University Post
University of Copenhagen
Independent of management


Infringement culture - made by the media

Rector's comment — In the public debate, it is all upside down: The students are never a threat to skilled academics by asking critical questions.

​”Are we no longer allowed to call people “he” or “she”? That was the headline in an article in Danish daily Jyllands-Posten in mid-January. A few hours later, the other major Danish newspapers had published copycat articles. On social media, readers were met by clickbait headlines such as ‘New infringement issue at the University of Copenhagen: Associate Professor of Biology happened to talk about males and females”.

And journalists ran the story as an episode in an infringement series. Fortunately  this is more media-created than university reality. Facts are lost somewhere in the indignation. Much of the recycled information from Jyllands-Posten was wrongful. And it did not get more correct by being repeated.

On Twitter people complained that small issues were being inflated. Others wondered why no journalists had talked to the so-called complaining and offended students. There are several reasons: Nobody had complained, and it had not been discussed in a broad context at the department or in the study board among students and researchers.

The case concerns a comment given after a biology class. In connection with probability calculus in statistics classes, a lecturer had been questioned on the use of examples of females and males (invented data). The episode was first mentioned in December on a second-hand basis at an internal dialogue meeting on the University’s staff policy guidelines for the handling of offensive behaviour. After that Jyllands-Posten chased down the researcher in question.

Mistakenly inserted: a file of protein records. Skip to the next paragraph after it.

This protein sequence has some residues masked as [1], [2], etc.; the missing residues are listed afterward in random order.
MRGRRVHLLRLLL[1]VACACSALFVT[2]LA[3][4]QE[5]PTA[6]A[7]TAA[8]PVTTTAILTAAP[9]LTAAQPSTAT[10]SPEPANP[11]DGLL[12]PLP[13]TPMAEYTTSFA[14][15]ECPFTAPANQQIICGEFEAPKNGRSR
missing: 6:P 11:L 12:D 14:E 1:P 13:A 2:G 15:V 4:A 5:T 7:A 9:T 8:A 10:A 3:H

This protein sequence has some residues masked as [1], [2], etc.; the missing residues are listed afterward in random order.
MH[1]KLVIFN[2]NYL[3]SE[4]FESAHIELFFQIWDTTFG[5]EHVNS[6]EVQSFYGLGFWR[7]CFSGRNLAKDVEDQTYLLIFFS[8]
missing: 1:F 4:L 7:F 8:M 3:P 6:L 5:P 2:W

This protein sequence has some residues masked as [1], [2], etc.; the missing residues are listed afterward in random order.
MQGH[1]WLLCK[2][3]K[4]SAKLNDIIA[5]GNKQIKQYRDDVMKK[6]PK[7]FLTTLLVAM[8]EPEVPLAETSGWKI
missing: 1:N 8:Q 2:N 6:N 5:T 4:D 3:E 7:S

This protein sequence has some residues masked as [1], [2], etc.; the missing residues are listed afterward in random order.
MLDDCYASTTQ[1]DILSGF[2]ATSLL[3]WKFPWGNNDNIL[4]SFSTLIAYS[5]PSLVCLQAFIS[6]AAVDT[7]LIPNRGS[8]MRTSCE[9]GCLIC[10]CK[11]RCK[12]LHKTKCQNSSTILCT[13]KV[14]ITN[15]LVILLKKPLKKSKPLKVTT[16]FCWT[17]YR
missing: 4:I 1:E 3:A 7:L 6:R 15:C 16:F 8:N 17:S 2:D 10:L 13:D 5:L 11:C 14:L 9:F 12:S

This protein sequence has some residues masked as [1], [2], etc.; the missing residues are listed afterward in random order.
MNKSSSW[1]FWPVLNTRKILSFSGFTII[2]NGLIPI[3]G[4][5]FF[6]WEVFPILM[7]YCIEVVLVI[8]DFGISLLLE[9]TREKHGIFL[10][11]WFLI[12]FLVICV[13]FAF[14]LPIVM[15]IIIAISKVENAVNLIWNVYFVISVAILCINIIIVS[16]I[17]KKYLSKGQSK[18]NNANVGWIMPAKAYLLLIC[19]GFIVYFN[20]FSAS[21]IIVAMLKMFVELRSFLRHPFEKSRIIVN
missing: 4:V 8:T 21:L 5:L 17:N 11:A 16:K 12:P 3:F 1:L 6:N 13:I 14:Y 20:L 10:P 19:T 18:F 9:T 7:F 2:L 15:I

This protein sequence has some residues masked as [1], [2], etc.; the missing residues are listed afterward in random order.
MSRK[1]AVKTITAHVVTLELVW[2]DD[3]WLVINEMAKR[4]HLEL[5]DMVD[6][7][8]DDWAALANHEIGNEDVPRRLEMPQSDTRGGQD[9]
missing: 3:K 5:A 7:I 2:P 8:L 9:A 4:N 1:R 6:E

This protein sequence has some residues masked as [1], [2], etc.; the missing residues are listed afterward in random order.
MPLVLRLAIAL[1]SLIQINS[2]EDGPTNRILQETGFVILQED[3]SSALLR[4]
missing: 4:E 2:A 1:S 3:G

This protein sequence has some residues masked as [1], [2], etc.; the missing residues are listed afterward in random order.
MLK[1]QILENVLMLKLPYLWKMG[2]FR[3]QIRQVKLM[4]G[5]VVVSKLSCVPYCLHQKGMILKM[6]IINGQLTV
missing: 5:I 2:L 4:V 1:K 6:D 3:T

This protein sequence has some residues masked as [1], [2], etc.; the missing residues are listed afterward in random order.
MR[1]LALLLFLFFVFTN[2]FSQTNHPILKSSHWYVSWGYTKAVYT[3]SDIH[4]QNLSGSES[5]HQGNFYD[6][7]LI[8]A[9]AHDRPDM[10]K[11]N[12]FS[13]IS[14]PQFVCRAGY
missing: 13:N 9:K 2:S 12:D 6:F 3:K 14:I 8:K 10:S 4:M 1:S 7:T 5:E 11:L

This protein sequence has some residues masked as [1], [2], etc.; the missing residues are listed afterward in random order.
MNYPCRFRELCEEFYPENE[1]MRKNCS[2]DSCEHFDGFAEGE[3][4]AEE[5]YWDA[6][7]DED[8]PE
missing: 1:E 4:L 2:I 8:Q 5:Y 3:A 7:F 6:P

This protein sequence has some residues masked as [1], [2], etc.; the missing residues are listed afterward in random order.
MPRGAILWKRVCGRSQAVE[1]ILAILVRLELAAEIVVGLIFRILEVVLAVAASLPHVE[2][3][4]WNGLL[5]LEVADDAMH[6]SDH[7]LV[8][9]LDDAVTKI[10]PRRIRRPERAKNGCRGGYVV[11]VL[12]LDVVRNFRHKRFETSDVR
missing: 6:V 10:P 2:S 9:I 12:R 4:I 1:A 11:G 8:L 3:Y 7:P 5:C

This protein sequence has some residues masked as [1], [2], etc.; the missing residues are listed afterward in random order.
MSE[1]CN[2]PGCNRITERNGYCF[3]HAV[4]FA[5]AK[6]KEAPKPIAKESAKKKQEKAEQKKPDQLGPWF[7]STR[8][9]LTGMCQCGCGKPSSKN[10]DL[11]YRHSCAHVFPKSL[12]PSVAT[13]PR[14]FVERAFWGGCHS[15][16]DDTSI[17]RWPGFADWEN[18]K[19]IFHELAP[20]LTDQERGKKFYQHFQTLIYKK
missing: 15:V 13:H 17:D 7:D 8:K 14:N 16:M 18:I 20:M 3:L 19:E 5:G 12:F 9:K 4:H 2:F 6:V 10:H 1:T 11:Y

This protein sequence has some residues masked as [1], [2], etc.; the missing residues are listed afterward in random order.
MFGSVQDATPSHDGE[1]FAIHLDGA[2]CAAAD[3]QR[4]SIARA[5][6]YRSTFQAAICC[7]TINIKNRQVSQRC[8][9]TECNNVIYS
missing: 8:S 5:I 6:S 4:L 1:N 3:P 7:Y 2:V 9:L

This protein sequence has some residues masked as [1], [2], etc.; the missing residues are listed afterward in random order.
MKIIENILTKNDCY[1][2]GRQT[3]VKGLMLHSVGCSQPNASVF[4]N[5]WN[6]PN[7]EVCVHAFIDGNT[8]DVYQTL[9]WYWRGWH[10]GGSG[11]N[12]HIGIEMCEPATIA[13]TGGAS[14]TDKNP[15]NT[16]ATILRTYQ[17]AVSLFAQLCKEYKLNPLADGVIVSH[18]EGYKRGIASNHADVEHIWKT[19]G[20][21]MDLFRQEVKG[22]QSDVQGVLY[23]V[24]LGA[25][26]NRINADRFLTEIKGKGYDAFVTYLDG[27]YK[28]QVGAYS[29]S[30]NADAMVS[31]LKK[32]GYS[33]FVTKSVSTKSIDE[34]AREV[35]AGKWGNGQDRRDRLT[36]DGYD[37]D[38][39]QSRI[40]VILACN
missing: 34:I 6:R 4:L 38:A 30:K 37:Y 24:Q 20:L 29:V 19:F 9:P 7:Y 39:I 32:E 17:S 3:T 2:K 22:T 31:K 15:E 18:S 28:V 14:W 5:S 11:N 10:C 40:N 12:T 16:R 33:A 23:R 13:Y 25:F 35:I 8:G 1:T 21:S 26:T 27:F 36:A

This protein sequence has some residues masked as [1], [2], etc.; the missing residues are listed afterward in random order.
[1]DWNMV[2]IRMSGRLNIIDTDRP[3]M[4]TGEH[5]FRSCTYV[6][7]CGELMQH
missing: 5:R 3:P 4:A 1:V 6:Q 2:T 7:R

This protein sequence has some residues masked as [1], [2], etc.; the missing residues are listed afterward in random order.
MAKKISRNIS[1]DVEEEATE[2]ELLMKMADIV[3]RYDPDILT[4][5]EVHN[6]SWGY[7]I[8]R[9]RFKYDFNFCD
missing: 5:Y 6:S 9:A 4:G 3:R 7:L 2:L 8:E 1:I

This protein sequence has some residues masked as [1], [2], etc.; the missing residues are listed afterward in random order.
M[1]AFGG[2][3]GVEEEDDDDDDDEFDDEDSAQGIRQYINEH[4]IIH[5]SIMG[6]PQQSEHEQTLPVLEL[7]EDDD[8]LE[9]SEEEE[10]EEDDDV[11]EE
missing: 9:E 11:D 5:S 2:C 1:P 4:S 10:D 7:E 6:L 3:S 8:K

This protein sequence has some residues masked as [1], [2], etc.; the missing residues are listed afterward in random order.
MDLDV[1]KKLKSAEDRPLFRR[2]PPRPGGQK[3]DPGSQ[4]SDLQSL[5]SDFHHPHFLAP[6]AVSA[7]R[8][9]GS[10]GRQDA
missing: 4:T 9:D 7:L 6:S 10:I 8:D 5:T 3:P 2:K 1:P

Science tolerates much and endures everything. And I hope that people do not believe everything they read in the media about a so-called infringement culture at UCPH.
Henrik C. Wegener

In this infringement debate, the media play a special role in relation to exposing individual cases and polarising the debate. As Rector I find it hard to detect all the infringement-ready students the media seek to conjure up. Each year, UCPH receives very few formal complaints concerning the teaching and not a rising number. Last year, there were seven complaints of teachers and the year before there were twelve.

We more than welcome students asking questions about academic, didactic and well-being themes. A researcher at the University should always be able to justify their didactic choices and priorities in relation to academic standards. Of course, questions or objections from students do not automatically result in changes of how the teaching is conducted.

The public debate has turned things upside down. No matter what, students are not a threat for the trained academic when asking critical questions. Researchers and politicians must accept that students ask questions that do not comply with the ground rules of an academic debate. Students are not professors or associate professors but, as it happens, students. The researchers must show their academic energy and overview and guide the students about what constitutes genuine scientific arguments and evidence and what does not. It only becomes a serious issue for the University if a lecturer is unable to explain and defend his/her examples, choice of theories or, for that matter, conduct in the classroom using academic arguments.

Students have always challenged their teachers. And that’s a good thing. It reflects the undergraduate’s critical view of the teacher’s academic arguments. And it reflects young people’s new perspectives which contrast with older people’s more conservative views of the world. Professors must tolerate questions without feeling their professional integrity and authority compromised.

Science tolerates much and endures everything. And I hope that people do not believe everything they read in the media about a so-called infringement culture at UCPH.